But what about the virtual machine’s hard drives?
Yes, it is possible to use those hard drives, even when your EC2 instance is "EBS-backed". By default, they are not available. If you use the command line programs to launch your instance, you can use the "-b" option on the ec2-run-instances command to attach the "instance store" drives to your EC2 instance.
Having these drives available can be beneficial if you want to store temporary data. Read and write access should be faster than reading from and writing to an EBS volume because you’re not sending data over the network. In addition, you won’t be charged for data transfer or data storage. But this only works if the data can be lost at any time.
I'm just starting to use EC2 myself so not an expert, but Amazon's own documentation says:
we recommend that you use the local instance store for temporary data and, for data requiring a higher level of durability, we recommend using Amazon EBS volumes or backing up the data to Amazon S3.
I do more data analysis than web hosting, so persistence doesn't matter as much to me as it might for a web site. Given the distinction made by Amazon itself, I wouldn't assume that EBS is right for everyone.
I'll try to remember to weigh in again after I've used both.
EBS is like the virtual disk of a VM:
- Durable, instances backed by EBS can be freely started and stopped (saving money)
- Can be snapshotted at any point in time, to get point-in-time backups
- AMIs can be created from EBS snapshots, so the EBS volume becomes a template for new systems
Instance storage is:
- Local, so generally faster
- Non-networked, in normal cases EBS I/O comes at the cost of network bandwidth (except for EBS-optimized instances, which have separate EBS bandwidth)
- Has limited I/O per second IOPS. Even provisioned I/O maxes out at a few thousand IOPS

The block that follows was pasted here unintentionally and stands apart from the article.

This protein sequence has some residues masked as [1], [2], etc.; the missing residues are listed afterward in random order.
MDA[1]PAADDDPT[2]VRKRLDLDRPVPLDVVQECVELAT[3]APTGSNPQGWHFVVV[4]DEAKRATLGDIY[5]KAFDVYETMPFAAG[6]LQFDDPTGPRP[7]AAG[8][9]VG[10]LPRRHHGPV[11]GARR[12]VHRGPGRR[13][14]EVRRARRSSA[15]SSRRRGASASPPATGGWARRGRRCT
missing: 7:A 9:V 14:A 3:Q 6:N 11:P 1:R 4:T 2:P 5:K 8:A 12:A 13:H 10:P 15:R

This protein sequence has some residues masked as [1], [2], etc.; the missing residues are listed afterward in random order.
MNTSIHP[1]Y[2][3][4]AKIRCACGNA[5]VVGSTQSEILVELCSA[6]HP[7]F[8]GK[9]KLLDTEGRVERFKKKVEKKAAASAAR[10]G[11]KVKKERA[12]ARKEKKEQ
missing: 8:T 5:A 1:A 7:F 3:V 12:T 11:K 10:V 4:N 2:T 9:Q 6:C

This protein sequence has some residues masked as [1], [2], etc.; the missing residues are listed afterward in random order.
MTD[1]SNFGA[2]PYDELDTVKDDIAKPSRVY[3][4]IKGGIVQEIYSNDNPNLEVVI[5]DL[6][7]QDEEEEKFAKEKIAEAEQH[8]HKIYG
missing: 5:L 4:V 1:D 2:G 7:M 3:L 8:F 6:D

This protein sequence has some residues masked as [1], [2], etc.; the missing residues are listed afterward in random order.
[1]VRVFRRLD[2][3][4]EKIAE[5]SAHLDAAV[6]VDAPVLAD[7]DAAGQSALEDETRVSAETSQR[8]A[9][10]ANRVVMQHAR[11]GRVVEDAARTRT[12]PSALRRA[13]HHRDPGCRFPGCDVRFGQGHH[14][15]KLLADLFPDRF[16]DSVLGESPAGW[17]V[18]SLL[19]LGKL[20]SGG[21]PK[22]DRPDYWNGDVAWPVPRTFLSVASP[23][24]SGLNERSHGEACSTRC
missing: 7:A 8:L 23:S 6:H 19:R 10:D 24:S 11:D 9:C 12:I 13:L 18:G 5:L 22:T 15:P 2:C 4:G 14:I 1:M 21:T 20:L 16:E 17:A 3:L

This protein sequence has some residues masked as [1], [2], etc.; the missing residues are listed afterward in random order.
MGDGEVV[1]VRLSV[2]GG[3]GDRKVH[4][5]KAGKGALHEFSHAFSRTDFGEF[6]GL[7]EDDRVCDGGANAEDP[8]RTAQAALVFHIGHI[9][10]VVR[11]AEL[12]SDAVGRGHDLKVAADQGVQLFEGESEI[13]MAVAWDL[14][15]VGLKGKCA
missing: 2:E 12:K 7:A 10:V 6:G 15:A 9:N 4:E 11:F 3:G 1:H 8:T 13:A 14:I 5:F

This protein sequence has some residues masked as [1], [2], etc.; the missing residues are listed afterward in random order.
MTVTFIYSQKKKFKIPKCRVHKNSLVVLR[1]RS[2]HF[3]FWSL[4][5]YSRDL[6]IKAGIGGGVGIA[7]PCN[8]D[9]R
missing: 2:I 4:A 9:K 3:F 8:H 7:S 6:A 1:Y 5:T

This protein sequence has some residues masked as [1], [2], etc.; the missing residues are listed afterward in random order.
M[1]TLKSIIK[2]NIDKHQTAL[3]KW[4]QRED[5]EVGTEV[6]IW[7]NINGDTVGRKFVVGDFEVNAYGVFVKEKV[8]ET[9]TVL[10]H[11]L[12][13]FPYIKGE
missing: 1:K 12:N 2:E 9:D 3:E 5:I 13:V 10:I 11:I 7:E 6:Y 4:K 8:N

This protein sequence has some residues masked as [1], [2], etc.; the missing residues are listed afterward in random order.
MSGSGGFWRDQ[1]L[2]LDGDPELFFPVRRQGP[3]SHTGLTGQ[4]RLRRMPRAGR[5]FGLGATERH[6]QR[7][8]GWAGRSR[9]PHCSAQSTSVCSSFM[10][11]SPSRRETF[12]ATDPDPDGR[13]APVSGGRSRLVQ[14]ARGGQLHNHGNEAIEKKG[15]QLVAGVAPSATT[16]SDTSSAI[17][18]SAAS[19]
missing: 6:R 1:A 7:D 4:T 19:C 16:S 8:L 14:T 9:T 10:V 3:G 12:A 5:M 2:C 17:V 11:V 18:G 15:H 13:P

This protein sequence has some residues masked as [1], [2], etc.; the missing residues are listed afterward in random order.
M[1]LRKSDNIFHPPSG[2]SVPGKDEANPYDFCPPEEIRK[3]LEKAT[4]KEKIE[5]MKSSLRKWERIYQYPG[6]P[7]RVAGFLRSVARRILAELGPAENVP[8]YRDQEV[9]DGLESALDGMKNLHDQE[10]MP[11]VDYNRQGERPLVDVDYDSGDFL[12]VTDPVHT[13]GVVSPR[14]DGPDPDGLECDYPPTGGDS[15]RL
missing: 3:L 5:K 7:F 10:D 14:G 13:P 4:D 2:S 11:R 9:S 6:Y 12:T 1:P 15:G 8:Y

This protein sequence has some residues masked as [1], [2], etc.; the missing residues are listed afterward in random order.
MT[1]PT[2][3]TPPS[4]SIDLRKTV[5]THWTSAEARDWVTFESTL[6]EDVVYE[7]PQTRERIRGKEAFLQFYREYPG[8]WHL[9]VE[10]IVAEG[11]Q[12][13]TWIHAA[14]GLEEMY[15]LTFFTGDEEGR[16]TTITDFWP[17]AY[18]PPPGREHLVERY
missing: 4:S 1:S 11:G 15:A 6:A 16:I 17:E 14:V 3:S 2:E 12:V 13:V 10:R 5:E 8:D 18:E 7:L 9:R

- Fragile. As soon as the instance is stopped, you lose everything in instance storage.
Here's where to use each:
- Use EBS for the backing OS partition and permanent storage (DB data, critical logs, application config)
- Use instance storage for in-process data, noncritical logs, and transient application state. Example: external sort storage, tempfiles, etc.
- Instance storage can also be used for performance-critical data, when there's replication between instances (NoSQL DBs, distributed queue/message systems, and DBs with replication)
- Use S3 for data shared between systems: input dataset and processed results, or for static data used by each system when lauched.
- Use AMIs for prebaked, launchable servers
Most people choose to use EBS backed instance as it is stateful. It is to safer because everything you have running and installed inside it, will survive stop/stop or any instance failure.
Instance store is stateless, you loose it with all the data inside in case of any instance failure situation. However, it is free and faster because the instance volume is tied to the physical server where the VM is running.
For someone new to all this and if accidentally landed here
As of now all AMI's in quickstart section are EBS backed
Also there's a good explanation at official doc for difference between EBS and Instance store
If you run multiple instance and assign a scheduled service of AWS Instance as one of your priority on Avoiding Unexpected Charges, I would recommend not to use the instance-store.
As explained on documentation of EBS Volumes and the answer from j2d3 and Siddharth Sharma the instance-store can run for as long as you want, but it cannot be stopped. Means that the service cannot be scheduled by an Automatic Start/Stop or Instance Recovery.
Moreover, for this kind of scheme there is also no benefit to use EBS Backed on Elastic Beanstalk as it is designed to ensure that all the resources you need are keep running. It will always do an automatically relaunches any services that you stop. Reviewing all the rest, out of the total charges on using the VPC, EBS and ELB that added to EC2-Classic, the EC2-VPC with ELB is mostly the best choice where unlike on EC2-Classic, a stopped instance retains its associated Elastic IP addresses and the EBS volume is stored automatically.
As conclusion, taking the main part of your question:
it seems that EBS is way more useful (stop, start, persist + better speed) at relatively little difference in cost...?
The answer is yes but if your instance is EBS-based, it can be stopped. It will remain in your account, you will not be charged for it. You will be charge only the volume but EBS is charged hourly. You may also consider that among all available types you have a flexibility to Resize the EBS Volume.
Beside the benefits that already listed by Eric, it shall also be aware that in term of cost S3 may or may not be cheaper than EBS. I agree that it relatively little difference in cost if you keep running both types of instance within the same platform and architecture of the application all the time.
However if there a scenario to run the application on a lower cost service, pull all unhandled task and role them to the VPC/EBS via a pipeline or lambda within a short time basis say <1 hour a day, which impossible to do when you use an instance-store, then it will be a different story.